A business major fell in love with anthropology, and found her career path in the process

Author: Jack Rooney

Madeline Boyer 600Madeline Boyer

As a senior associate at KPMG, Madeline Boyer’s background in anthropology often sparks curiosity. 

“Everybody’s always fascinated,” said Boyer ’09. “It’s an immediate conversation starter for people.” 

But more than that, Boyer’s anthropology major — and her entire Arts and Letters experience — gives her an edge in her career. 

“Having a liberal arts education has really set me apart in my field — I have that different perspective,” Boyer said. “It’s not just that I know different things because I took liberal arts courses, but I also think differently. I ask different types of questions and I challenge us to question assumptions because I have that much broader experience from my liberal arts background.”

Charting her own course

Since Boyer’s time at Notre Dame, business anthropology has grown as field of study and career path. Anthropology majors and minors at the University now can join the business anthropology research and teaching cluster, which includes coursework in global trade, cultural marketing, and design anthropology. 

But during her undergraduate career, Boyer had to blaze her own trail. 

“I had to kind of create my own path when I was taking my courses,” said Boyer, who also majored in management and entrepreneurship, “but everyone was so supportive.” 

Boyer entered Notre Dame planning only to study business. Then, during her second semester, she took James McKenna’s Introduction to Anthropology class to fulfill her social science requirement.

“I just absolutely fell in love with the subject,” she said, as it helped her discover a better way to understand the study and practice of business. 

“I love the world of business — how people work together is fascinating to me,” she said. “Business is my object of study, but anthropology has always provided that lens, the way in which I look at the business world. Anthropology gives me that different way of looking at it than most people do.”

“Business is my object of study, but anthropology has always provided that lens, the way in which I look at the business world. Anthropology gives me that different way of looking at it than most people do.”

A path forward

Anthropology also provided Boyer with a path forward after Notre Dame — she completed a Ph.D. in anthropology at the University of Pennsylvania in 2018.

Boyer never even considered graduate school until her junior year, when she took a social and cultural anthropology course with Associate Professor Vania Smith-Oka, who encouraged her to explore postgraduate studies. 

Madeline Boyer GraduationBoyer on graduation day with Lourdes Meraz ’09.

“The only reason I went to get my Ph.D. in anthropology was because of the professors in the department who were so supportive and encouraging,” Boyer said. “And that set up my whole career, honestly.”

Boyer went straight from Notre Dame to graduate school. And while many of her classmates were older and had more life experience, Boyer said Notre Dame had prepared her well and set her up to succeed in her Ph.D. program.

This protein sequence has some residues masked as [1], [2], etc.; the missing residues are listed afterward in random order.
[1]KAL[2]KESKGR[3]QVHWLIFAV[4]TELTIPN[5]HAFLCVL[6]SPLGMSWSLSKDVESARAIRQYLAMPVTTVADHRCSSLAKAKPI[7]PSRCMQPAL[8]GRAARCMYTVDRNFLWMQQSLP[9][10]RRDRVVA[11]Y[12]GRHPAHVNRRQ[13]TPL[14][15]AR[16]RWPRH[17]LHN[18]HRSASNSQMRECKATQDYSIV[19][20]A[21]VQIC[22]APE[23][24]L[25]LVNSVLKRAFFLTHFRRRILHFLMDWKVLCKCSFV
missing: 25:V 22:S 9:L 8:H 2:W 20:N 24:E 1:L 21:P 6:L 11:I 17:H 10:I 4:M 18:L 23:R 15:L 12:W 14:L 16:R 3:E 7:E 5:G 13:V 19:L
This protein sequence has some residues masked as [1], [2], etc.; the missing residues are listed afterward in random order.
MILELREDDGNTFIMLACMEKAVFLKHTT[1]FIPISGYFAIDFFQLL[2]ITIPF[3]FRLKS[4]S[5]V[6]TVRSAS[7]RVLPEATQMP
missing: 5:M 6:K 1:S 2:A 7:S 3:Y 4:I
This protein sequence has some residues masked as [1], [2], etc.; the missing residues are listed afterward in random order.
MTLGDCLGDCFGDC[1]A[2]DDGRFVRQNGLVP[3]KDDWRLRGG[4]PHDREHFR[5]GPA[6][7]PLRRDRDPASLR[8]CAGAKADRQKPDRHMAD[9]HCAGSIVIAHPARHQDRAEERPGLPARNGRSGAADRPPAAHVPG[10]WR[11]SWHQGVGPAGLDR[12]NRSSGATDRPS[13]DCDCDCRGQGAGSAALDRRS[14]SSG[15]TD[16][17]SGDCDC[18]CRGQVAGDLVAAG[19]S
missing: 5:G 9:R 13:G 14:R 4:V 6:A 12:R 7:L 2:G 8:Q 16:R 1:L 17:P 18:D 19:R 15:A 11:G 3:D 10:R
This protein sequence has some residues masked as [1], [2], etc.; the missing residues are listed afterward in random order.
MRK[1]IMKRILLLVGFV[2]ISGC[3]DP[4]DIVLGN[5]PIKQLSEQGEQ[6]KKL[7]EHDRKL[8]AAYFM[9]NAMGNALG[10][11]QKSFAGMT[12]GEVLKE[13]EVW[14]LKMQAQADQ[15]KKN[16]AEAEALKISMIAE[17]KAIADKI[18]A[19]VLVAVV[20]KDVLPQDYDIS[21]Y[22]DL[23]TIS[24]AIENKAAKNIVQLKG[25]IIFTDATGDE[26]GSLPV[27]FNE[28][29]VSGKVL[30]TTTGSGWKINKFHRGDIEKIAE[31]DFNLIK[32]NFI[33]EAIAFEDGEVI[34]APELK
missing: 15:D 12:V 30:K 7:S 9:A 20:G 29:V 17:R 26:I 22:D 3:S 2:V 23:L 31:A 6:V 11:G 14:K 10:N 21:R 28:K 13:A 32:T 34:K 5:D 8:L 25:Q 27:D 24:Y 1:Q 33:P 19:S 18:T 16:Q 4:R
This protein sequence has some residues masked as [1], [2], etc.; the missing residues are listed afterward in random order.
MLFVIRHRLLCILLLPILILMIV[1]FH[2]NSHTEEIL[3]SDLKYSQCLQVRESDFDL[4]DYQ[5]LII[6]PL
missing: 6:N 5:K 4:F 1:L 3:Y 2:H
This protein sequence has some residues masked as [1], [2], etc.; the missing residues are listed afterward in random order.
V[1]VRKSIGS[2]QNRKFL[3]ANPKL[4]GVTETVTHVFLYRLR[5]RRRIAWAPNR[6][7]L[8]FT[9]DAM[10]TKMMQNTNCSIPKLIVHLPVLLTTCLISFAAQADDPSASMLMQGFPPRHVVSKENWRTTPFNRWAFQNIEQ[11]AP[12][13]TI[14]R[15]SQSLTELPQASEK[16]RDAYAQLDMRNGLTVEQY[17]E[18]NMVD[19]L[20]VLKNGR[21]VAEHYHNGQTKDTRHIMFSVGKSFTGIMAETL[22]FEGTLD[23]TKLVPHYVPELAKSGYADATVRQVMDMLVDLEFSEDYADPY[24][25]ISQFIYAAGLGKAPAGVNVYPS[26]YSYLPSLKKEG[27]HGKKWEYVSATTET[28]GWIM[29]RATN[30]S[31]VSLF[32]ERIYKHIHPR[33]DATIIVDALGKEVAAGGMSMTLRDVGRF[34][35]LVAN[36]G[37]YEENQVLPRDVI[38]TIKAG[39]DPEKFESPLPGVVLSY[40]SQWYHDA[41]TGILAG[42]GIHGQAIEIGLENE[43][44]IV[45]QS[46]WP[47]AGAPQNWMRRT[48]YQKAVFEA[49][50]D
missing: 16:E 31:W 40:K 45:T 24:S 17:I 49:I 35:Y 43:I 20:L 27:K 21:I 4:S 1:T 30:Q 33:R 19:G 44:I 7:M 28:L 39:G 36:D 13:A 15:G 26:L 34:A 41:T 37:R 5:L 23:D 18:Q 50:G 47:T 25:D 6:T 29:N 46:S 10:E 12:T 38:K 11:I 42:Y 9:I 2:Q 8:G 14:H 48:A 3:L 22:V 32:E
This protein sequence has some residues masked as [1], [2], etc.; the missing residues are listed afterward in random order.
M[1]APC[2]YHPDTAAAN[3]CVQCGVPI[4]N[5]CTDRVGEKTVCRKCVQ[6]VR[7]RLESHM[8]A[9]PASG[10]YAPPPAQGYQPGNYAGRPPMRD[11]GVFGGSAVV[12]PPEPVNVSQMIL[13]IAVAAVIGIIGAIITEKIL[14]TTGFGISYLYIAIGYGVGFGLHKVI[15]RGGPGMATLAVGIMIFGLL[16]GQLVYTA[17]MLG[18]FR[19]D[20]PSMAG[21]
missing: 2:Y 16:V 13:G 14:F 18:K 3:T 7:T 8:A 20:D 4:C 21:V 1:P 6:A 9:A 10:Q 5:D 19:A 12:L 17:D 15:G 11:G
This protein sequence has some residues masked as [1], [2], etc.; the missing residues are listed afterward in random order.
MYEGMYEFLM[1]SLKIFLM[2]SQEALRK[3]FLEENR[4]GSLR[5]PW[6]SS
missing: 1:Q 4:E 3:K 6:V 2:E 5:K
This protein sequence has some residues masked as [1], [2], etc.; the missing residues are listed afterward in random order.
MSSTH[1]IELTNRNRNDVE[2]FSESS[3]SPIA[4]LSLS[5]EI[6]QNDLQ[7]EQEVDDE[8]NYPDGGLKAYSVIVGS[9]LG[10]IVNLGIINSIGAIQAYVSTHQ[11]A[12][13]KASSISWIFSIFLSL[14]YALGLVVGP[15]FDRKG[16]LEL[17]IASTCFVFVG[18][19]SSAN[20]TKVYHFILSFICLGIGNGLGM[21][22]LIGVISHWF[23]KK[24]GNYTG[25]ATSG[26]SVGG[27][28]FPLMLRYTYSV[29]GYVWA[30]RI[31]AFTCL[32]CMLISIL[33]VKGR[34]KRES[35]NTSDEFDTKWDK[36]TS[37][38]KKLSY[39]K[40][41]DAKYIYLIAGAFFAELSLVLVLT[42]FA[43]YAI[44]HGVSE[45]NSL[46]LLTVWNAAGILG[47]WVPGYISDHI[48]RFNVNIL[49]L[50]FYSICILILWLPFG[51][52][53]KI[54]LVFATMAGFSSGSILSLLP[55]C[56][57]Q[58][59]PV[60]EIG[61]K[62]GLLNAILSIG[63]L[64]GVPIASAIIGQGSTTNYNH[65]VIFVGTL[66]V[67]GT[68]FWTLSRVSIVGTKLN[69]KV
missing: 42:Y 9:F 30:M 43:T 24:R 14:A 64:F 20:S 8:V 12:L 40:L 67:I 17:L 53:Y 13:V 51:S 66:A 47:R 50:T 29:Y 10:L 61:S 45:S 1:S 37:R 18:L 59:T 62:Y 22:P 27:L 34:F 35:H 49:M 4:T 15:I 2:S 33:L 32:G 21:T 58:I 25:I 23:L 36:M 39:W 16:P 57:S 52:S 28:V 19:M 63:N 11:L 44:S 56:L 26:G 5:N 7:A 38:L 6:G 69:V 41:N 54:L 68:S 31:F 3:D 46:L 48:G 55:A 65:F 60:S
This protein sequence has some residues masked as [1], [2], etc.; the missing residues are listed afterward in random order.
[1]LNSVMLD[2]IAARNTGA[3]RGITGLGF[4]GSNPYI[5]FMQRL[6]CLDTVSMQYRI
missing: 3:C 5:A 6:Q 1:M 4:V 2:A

While pursuing her Ph.D., Boyer also worked with the University of Pennsylvania’s business school and its executive education program, which eventually led her to consulting work. Her work with the Wharton School also gave her experience and material for the book she wrote with two Wharton colleagues. Committed Teams: Three Steps to Inspiring Passion and Performance was published in 2016 and highlights Boyer’s liberal arts perspective, she said.

“I definitely brought my liberal arts education to bear in how I conceived of a team and what a high-performing team looks like, which I think is unique in our book,” Boyer said.

Blending two worlds

For the past year, Boyer has worked as a senior associate in KPMG’s people and change practice in Chicago. In this role, she applies her human-focused anthropology framework to the realities of the business world. 

Madeline Boyer Flag FootballBoyer after winning the intramural flag football championship with her dorm, McGlinn Hall.

“That’s always been my goal with my anthropology, liberal arts background — to bring the focus back to people,” she said. “You can talk about different types of change or initiatives within a company, and you’re thinking about the bottom line and all the economic benefits. But I have a privileged role to be able to say, ‘OK, but what about your people? How are we going to make sure that this transition works well for the people who run the company, that are the lifeblood of the organization, and make sure they don’t get lost in that change?’”

That unique approach, which began with Boyer’s two majors at Notre Dame, now gives her a distinct advantage.

“It felt like I got to be part of two different worlds,” she said. “It was great to have a space to explore those interesting things that sometimes people take for granted about human life and culture. It gives me a broad perspective that I bring into the workplace, with my clients, and that gives me an edge.”

“That’s always been my goal with my anthropology, liberal arts background — to bring the focus back to people. You can talk about different types of change or initiatives within a company, and you’re thinking about the bottom line and all the economic benefits. But I have a privileged role to be able to say, ‘OK, but what about your people? How are we going to make sure that this transition works well for the people who run the company, that are the lifeblood of the organization, and make sure they don’t get lost in that change?’”

Originally published by Jack Rooney at al.nd.edu on April 25, 2019.